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Air Force Office of Scientific Research Recognizes Young Faculty From USC Viterbi

June 20, 2012 —

The Air Force Office of Scientific Research (AFOSR) has awarded grants to two USC Viterbi faculty through the Air Force’s Young Investigator Research Program: Morteza Dehghani, research assistant professor at the USC Institute for Creative Technologies (ICT) and USC Viterbi, and Greg Ver Steeg, Computer Scientist at USC's Information Sciences Institute.

Morteza Dehghani

Selected from a pool of 220 submitted research proposals, Dehghani and Ver Steeg were among 48 young scientists and engineers from around the country selected to receive $360,000 over three years to research areas of interest to the Air Force.

Dehghani’s research seeks to examine the formation of sacred values and to detect their emergence in political or social debates, in hopes of being able to predict when conflicts might occur and to create more complete models of human decision-making that account for morality-based judgments. Combining social and computer science, expands upon his research analyzing the emergence of religious rhetoric in conservative blog posts, as well as the relatively recent framing of Iran’s nuclear energy program as a sacred value for some citizens in that country and the extent to which values imparted in specific religious texts affect the moral reasoning of groups from different cultures. In addition to online data, the effort will involve human study participants from multiple religious and cultural groups in Iran, India, the United States and other countries.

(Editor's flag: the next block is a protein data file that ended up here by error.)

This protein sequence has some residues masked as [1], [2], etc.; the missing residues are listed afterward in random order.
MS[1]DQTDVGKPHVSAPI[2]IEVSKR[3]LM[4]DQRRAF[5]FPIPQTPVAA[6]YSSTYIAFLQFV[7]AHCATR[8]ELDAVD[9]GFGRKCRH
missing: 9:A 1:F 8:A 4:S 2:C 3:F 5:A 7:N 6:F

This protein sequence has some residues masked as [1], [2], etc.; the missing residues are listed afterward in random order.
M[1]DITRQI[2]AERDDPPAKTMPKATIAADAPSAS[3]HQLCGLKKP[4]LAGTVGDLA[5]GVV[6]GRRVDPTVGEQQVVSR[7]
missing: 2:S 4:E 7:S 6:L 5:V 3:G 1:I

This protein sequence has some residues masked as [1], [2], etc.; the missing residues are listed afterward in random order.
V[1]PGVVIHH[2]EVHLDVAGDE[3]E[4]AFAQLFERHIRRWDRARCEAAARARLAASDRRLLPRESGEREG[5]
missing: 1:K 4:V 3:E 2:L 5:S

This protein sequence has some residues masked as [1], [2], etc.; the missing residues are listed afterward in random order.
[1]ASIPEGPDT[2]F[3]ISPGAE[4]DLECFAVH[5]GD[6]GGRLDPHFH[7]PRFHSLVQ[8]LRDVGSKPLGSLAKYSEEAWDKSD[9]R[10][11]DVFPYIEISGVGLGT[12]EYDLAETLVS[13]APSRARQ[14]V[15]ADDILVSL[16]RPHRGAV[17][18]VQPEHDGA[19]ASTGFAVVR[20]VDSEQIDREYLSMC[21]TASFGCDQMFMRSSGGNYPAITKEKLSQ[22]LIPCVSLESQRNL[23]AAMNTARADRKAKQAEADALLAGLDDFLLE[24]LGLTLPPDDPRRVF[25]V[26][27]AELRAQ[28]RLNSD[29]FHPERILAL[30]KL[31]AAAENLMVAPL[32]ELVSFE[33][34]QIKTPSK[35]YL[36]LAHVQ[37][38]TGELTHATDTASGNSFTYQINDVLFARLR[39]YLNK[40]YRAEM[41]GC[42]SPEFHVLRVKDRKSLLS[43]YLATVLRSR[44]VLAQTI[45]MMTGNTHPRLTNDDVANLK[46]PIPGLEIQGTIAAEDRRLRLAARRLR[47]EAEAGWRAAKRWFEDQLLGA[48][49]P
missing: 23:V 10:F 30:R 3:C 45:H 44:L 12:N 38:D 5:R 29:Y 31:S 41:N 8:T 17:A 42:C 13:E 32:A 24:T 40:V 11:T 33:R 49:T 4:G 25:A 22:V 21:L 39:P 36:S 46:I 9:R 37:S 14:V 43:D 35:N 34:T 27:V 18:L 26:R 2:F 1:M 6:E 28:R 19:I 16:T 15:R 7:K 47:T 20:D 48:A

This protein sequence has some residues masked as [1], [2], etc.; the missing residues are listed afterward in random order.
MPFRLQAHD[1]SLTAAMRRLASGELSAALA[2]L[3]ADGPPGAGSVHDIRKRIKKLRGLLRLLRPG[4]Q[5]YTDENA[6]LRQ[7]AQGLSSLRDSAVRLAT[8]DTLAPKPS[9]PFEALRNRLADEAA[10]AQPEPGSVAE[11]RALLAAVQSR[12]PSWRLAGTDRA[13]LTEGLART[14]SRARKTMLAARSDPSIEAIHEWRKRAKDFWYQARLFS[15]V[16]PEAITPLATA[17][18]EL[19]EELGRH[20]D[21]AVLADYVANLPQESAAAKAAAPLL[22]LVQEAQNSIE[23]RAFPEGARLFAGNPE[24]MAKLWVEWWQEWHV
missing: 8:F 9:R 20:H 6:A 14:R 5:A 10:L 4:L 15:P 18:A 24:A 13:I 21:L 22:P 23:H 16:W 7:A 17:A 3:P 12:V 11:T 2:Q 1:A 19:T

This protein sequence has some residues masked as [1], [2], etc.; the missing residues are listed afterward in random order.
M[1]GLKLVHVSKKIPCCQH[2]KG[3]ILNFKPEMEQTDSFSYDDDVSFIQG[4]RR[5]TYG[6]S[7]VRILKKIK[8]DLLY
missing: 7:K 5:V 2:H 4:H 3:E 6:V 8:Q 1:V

Ver Steeg’s proposal, titled “Bell Inequalities for Complex Networks”, aims to devise tests to unequivocally determine the underlying mechanisms at work in complex networks. Networks, be that of friends or subatomic particles, may have more similarities than conventionally thought. Ver Steeg offers the corollary that it is not uncommon for two friends’ behaviors to be similar. Did

Greg Ver Steeg
they become friends because of their similarity, or did they come to influence one another to become more similar? Using a novel combination of techniques including probabilistic graphical models, algebraic geometry, and semidefinite optimization, Ver Steeg will create hidden variable tests for a wide variety of dynamic and real-world network models. For example, a recent high profile studies argued that obesity can be socially contagious, while another study casts doubt on that conclusion, saying it fails to rule out alternate explanations and hidden factors. Ver Steeg says his work would unambiguously rule out these alternate explanations, leading to a clear view of the dynamics involved, explaining, “Any attempt to understand networks which goes beyond mere description to prediction requires an unambiguous picture of which underlying processes control it.”

The AFOSR Young Investigator program awards three to five-year grants to scientists and engineers who received their doctorate in the last five years and who show exceptional ability and promise for conducting basic research at research institutions across the United States. The program aims to foster creative basic research in science and engineering; enhance early career development of outstanding young investigators; and increase opportunities for the young investigator to recognize the Air Force mission and related challenges in science and engineering.